I would like to think this represented one terrible mistake, understandable in the circumstances. Yet that is not easy. More than anything else, this looks like a conspiracy between those in power and those who so badly managed our banking system that they brought down upon us, through greed, dishonesty and the manipulation of figures and cash, a catastrophe for which we had no adequate legal or official restraints. It makes one wonder: who really advised Brian Lenihan?

It was retrograde, attempting retrieval of a spent and worn-out set of economic structures, based on bad banking practice, bad planning practice, too close a relationship between an extravagantly expensive property development industry, and the politicians who made the whole thing possible. This approach, unfortunately for Ireland, is not limited to the economy. The Fianna Fail party, in government for too long and governing badly for much of the past decade, follows the same principle of bypassing the people in respect of at least the following key issues, and there may be more.

Firstly, over the power and misbehaviour of the church, the misjudged and misguided investigation of child sexual abuse in the industrial schools, and for providing inadequate legislation or backing for the investigation of diocesan abuse.

Secondly, over Europe, where Cowen went against the elective will of the people (in June 2008 in the first Lisbon Referendum) using misrepresentations to reverse that vote.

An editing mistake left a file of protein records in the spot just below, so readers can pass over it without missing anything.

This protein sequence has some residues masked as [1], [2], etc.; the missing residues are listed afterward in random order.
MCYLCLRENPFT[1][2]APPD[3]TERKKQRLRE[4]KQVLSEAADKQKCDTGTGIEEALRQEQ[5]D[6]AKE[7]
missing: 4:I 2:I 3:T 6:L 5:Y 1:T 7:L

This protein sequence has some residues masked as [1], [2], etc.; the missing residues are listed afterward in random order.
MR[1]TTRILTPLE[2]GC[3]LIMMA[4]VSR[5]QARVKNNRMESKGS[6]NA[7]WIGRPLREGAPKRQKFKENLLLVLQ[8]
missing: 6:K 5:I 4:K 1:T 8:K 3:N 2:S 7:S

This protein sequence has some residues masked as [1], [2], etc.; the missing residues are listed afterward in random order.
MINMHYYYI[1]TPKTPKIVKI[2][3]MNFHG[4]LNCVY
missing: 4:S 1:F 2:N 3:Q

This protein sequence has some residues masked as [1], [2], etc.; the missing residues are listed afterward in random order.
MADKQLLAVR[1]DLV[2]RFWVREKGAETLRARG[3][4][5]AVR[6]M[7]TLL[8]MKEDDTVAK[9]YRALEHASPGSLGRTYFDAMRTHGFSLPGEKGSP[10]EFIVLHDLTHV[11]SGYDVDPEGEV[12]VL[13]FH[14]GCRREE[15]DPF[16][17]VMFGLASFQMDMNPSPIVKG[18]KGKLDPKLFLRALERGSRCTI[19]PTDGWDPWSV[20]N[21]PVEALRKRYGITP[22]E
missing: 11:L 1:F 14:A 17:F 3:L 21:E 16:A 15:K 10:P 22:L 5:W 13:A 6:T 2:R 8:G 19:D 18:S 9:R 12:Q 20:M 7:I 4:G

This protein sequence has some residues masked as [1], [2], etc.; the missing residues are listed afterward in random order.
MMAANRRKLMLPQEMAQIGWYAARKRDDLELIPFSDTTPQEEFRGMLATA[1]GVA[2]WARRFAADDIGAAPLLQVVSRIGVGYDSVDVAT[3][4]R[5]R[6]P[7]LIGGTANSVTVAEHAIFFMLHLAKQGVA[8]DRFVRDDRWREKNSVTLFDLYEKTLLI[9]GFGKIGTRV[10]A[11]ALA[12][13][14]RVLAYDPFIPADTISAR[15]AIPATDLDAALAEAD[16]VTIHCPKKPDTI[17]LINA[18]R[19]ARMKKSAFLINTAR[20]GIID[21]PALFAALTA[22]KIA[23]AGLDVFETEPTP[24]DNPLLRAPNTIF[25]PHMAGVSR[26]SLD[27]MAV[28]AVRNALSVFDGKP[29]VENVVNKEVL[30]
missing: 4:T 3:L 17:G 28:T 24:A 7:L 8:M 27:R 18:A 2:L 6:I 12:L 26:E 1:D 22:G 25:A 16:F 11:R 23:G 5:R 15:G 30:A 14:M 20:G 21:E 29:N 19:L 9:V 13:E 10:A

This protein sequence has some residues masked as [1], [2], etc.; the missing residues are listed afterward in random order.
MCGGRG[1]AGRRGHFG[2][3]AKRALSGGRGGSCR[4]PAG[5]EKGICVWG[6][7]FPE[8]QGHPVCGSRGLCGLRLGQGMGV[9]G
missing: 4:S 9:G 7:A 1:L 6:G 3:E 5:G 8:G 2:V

Thirdly, over health, which has been removed from Oireachtas supervision, together with a multitude of other public responsibilities now administered by directorates not properly answerable to those who pay for them.

Fourthly, the ongoing attempt to construct a pay deal with the unions outside the necessary monitoring by the Oireachtas and to the disadvantage of a large part of the population. The fourth re-opens an issue between government, unions and management that should have been sorted out last year but came to grief and collapsed.

I regard it as justified, though not right, for the unions to turn down the pay deal, in part because it is the wrong way round: the pay freeze is now, the promises, to be fulfilled later, may not then make sense and why should anyone trust the Government to keep its word?

Additionally, the contract is based on a past fiction. This was that the Government sought industrial peace, as did management, buying it at a high price and basing the deal, to make it more attractive to the general public, on a fictitious notion of productivity and competitiveness set against the real delivery of cash to the unions.

The competitiveness, in any real sense, was never delivered. We are hopelessly uncompetitive -- a situation that can only be remedied if we leave the euro. So what the unions are really weighing up is whether or not they want to be part of this unattractive, ungainly liaison with a discredited government or whether that is now all over.